Surviving Detroit's highs and lows: Flo Boutique owner on navigating a crisis

Felicia Williams-Patrick unlocks the door to her clothing store to each customer as they arrive. It’s been the only way she can ensure she has only six people in her boutique at a time. The change to her usual (literally) open-armed welcome to her stalwart Midtown shop is one of the many ways the entrepreneur has had to pivot during COVID-19. 

“2020 was going to be that year,” Williams-Patrick says. “[The pandemic] took it right out from under us. Before, we were a warm, hugging environment.”

When Williams-Patrick opened Flo Boutique at 404 W. Willis more than 15 years ago, she named the store for her mother, who had lost her battle with lung cancer in 1999. Florence Williams-Britton was her “mom and best friend,” and the business helped Williams-Patrick work through some of her grief. 

“It helped me stay busy,” she says. 

The store specializes in hats, accessories, and what Williams-Patrick describes as “funky, eclectic” clothing, but the business woman's passion for fashion started long before she launched a retail store. 

“In the seventh grade I started making things on my sewing machine,” she says. “I still have that machine.”

Channeling a heavy '60s and '70s vibe, Williams-Patrick enjoys working with cotton and denim and is in the process of developing her own line, called Second Life, to sell at the boutique. Last year she released a “Just Vote” series of T-shirts, which proved popular. 

“I want to create funky stuff you don't often see,” she says. “I love creating skirts, that's where I started, I want to get into more tops and layering pieces.” 

Flo is not Williams-Patrick’s first entrepreneurial endeavor. She previously went into the retail business with a friend, but branched out on her own to focus her interest further.

“That was my baby,” she says of Flo Boutique. “I started getting into more of what I like.”

What she liked was sourcing from local designers, like S.O.A.P, Headpiece Design, Sofistafunk, and Original D. She sources hats and accessories, and delights in finding a local artist to put on display. 

“Some of them don't even have a brand name,” says Williams-Patrick. “They just have a cool T-shirt design.”

Flo Boutique started hosting “trunk shows” where designers and artists, such as Atlanta’s aakofii and Chicago’s Larry Davis from HeadPeace, would visit the city. Pop-up music and food stalls added to the street-side festive atmosphere at the shows.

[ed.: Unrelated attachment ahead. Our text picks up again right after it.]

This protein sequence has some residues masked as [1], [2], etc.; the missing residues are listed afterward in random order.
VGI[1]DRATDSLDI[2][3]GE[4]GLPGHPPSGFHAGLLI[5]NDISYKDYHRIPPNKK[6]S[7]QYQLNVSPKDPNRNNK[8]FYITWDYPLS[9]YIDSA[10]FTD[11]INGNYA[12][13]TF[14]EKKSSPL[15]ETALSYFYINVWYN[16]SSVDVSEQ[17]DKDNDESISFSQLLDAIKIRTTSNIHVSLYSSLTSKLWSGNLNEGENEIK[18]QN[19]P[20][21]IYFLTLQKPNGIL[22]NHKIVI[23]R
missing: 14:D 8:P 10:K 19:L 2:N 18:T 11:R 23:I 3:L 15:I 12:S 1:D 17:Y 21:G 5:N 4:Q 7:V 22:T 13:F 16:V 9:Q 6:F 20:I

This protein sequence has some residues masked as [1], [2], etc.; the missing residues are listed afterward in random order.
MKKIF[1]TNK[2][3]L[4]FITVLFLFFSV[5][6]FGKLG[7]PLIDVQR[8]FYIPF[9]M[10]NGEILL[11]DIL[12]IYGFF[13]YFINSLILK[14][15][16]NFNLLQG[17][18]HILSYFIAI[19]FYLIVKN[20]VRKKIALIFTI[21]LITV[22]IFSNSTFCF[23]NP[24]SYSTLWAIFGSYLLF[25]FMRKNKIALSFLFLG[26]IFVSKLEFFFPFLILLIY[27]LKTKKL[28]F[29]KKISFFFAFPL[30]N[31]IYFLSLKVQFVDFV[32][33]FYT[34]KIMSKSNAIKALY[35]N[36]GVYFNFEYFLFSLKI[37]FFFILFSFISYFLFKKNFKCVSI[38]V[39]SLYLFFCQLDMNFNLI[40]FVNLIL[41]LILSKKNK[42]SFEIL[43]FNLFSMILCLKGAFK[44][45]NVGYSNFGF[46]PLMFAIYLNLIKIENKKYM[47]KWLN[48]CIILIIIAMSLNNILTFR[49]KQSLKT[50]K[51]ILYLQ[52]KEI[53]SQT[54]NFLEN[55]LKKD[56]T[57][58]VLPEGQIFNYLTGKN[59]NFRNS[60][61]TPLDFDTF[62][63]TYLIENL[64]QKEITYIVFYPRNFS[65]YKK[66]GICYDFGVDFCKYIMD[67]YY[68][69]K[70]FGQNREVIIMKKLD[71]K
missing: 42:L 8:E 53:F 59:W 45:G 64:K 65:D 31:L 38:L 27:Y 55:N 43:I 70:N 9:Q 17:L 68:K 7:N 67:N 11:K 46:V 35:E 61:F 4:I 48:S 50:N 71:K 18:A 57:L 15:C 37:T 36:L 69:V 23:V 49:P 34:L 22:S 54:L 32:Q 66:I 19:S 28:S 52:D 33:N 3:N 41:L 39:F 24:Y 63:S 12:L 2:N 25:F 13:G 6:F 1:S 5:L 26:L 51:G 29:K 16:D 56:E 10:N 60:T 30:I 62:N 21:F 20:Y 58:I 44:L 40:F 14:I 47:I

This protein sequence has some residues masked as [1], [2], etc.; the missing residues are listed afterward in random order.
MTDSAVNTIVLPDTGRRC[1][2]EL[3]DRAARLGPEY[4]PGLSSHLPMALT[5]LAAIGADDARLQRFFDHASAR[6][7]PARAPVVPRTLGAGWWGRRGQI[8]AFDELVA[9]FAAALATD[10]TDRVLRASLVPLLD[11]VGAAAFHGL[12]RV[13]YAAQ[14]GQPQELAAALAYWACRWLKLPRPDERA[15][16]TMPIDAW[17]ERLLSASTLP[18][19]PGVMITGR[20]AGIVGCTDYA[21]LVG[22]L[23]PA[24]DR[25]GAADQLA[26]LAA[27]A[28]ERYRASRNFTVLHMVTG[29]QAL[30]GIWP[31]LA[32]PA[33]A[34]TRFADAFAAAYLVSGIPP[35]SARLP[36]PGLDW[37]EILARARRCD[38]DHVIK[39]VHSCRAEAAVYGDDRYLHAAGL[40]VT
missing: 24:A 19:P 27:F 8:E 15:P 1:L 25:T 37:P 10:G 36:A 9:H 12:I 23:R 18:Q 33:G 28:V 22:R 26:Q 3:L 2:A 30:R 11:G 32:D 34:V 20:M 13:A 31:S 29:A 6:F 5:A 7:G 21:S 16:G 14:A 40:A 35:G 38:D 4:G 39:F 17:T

“I provide room in the shop, and people really look forward to it,” she says. “We relied on those events.” 

When the COVID-19 pandemic hit early last year, Williams-Patrick had to close her doors for three months, canceling the trunk shows she had planned for the year. The impact was significant. Without the revenue to help turn over merchandise, by the time she could tentatively re-open, her items were out of season and she had to resort to clearance sales to generate space and cash flow. She estimates a 50% loss in revenue during 2020. 

The restrictions did, however, allow for some space for creativity. Williams-Patrick worked with local graphic artist Shawny Davis to design a logo for Flo Boutique, and says the time helped her focus on what she really wanted for the future of the business. Mostly though, her time was eaten up by filling out funding applications and trying to stay financially buoyant. 

Help came in the form of grants and in supportive friends. Williams-Patrick was able to secure funding from LISC Detroit and from Midtown Detroit, which helped cover the expenses to stay open and refocus on a new marketing campaign. She feels supported by her community and loyal patrons.

“I believe if I didn't have grant money I would have had to shut down, or do fundraising,” she says. “I have a lot of customers who said hey, what do you need? We got you.”

This is not the first crisis Williams-Patrick has navigated a business through. As a veteran in the Detroit retail industry, she says having a solid customer base, good location, and a niche saw her through the financial crisis in 2008 and 2009.

“We didn't even have social media like we do now,” she says. “It was word of mouth, and being about your business.”

Now, she sees this crisis playing out differently with the online options for retails stores kicking in, but hopes the small businesses that have stayed strong receive the attention they deserve, and that experienced vendors can share some of their wisdom with new business owners in the city.

“I have more support now as a Black woman in business, I think because outside of the political part of it — people are reaching out. I have new customers who want to support business, period, and particularly women in business."

Despite the support and experience, Williams-Patrick’s roller-coaster ride continues. This year she started an online store, only to shut it down again after struggling to keep up with it. After another false start with the web sales, she says she realized her perfectionism was a problem and that she needs to “get out of her own way.”

“There’s always going to be someone who doesn't like it, I just have to do it and be OK with it.”

It will take some bravery, but Williams-Patrick says she’s ready.

“My mentor said ‘just open it up with three things,’ just do it and let it grow.”

This is part of a series supported by LISC Detroit that chronicles Detroit small businesses’ journey in response to the COVID-19 pandemic.

Read more articles by Kate Roff.

Kate Roff is a freelance writer and editor based out of Detroit. Contact her at [email protected].
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